Danske Investors Still in Dark After CEO Exit: Street Wrap

(Bloomberg) -- The departure of Danske Bank A/S’s chief executive officer amid a money laundering scandal and a cut to the Danish lender’s earnings guidance left investors poorer, but not much wiser, analysts said.

The stock tumbled as much as 8.3 percent in Copenhagen, extending this year’s drop to 31 percent, as Wednesday’s news failed to improve visibility for shareholders, according to Jyske Bank analyst Simon Hagbart Madsen.

Danske’s inability to provide an accurate estimate of how much dirty money was funneled through its Baltic operations between 2007 and 2015 was a negative for investors, said DNB’s Hakon Astrup.

Analysts were less concerned by the guidance cut, as it was partly due to a 1.5 billion-krone so-called donation the bank plans to make to an independent foundation to support the fight against international financial crime.

Danske Investors Still in Dark After CEO Exit: Street Wrap

Here’s a round-up of what analysts and investors are saying:

A.P. Moller Holding (shareholder), Robert M. Uggla

Danske’s next CEO must rebuild the trust in the bank, Robert M. Uggla, CEO of A.P. Moller Holding, the lender’s biggest shareholder, said. Danske’s money laundering case is “deeply regrettable” and A.P. Moller Holding finds it “unacceptable,” Uggla said, adding that "we look forward to the announcement of a new CEO."

Jyske Bank, Simon Hagbart Madsen

Visibility is unchanged, given that Danske Bank was unable to conclude how much was laundered and the result leaves a big question mark. “We think that more certainty around the extent of the scandal would have reduced risks” for the shares. Even though outgoing CEO Thomas Borgen has been successful in implementing the lender’s Nordic Universal Bank strategy, his exit will probably have limited effect, since it was expected to a certain extent.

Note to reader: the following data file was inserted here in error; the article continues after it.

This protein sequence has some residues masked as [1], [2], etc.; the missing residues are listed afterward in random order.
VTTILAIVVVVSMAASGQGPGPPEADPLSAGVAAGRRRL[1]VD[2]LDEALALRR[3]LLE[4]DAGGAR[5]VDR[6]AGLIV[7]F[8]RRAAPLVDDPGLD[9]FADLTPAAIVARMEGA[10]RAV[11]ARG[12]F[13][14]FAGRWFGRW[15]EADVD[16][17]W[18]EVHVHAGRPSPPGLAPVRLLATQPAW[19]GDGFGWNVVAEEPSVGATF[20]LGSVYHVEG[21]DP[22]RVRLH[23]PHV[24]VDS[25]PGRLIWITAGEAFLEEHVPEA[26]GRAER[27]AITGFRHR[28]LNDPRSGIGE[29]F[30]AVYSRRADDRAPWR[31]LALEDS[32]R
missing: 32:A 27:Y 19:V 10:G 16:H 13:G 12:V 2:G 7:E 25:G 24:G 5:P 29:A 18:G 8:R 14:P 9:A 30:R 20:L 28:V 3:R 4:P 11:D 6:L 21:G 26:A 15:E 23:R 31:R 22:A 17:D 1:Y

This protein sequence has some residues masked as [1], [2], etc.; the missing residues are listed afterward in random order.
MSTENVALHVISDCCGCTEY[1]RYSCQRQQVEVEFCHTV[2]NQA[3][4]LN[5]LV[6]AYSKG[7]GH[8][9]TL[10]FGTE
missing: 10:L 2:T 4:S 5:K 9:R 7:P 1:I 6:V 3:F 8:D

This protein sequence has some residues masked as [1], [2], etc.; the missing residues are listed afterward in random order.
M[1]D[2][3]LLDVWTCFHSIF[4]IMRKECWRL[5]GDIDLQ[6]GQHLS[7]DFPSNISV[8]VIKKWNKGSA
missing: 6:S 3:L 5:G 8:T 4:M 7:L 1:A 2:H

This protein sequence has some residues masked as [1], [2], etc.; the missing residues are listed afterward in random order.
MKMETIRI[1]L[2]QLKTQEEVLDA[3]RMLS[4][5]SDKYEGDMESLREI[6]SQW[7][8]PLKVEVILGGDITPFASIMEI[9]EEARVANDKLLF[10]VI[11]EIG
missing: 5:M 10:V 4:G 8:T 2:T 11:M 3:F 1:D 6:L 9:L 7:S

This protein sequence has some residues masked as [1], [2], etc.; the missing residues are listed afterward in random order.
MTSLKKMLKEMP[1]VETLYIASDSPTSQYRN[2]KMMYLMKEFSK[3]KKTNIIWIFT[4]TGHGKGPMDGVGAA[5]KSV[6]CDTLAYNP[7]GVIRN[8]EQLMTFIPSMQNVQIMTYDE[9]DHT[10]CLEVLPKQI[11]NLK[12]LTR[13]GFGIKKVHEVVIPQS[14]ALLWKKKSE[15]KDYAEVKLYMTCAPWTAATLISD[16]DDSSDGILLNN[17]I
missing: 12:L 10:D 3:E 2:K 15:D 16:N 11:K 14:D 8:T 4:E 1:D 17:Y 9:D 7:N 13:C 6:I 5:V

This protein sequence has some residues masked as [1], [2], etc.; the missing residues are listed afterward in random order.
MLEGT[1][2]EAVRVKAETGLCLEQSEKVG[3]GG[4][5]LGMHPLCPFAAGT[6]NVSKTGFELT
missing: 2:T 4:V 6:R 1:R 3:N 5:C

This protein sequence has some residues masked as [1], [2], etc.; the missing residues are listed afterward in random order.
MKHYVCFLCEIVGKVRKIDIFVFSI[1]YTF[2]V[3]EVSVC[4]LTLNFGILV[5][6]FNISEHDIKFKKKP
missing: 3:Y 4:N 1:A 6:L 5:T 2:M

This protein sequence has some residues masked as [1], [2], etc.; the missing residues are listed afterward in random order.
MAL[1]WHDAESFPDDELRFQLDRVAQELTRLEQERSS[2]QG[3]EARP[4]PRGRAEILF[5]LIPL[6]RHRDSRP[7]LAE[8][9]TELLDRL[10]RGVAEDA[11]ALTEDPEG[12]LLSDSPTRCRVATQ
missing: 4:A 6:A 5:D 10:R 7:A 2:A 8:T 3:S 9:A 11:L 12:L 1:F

Nordnet, Per Hansen

It was no major surprise that a consequence of the money laundering scandal was that the bank’s CEO would step down, though not announcing a successor may leave a vacuum. The question is whether investors really get “much wiser” today.

MP Pension (shareholder), Jens Munch Holst

MP Pension is pleased that Danske showed it’s “taking this seriously” as can be seen with the CEO’s departure and the chairman’s comments that “he is on his way to leave as well.” The matter is not closed, and the shares remain in quarantine for now. MP Pension has about $20 billion in assets under management, including Danske shares.

DNB, Hakon Astrup

It’s negative that uncertainty remains as the investigation could not conclude on a better estimate of the number of suspicious transactions. On the positive side, no transactions seem to have been in breach of any sanctions. DNB’s initial reaction is slightly negative. The possibility of a larger fine is still considerable.

Citi, Ian Sealey

Report failed to “draw a line under the issue” as the broker had hoped. Positive that the full-year 2018 net profit outlook has remained as expected, that there was no change to the buyback, no sanctions violations so far, and no mention of U.S. authorities.

Jefferies, Kapilan Pillai

While the CEO exit was a blow, it doesn’t lead to a strategy revamp. Currently unclear what the basis for any fine is, with the market pricing in a hit of DKK36 billion.

ATP (shareholder), Claus Wiinblad

ATP finds it “unfortunate” that the lender didn’t provide an estimate for how much money might have been laundered through its Estonian unit. Wiinblad said the report makes clear that there was a “massive failure of management” and that the bank “clearly was too slow” in responding to the signs of laundering.

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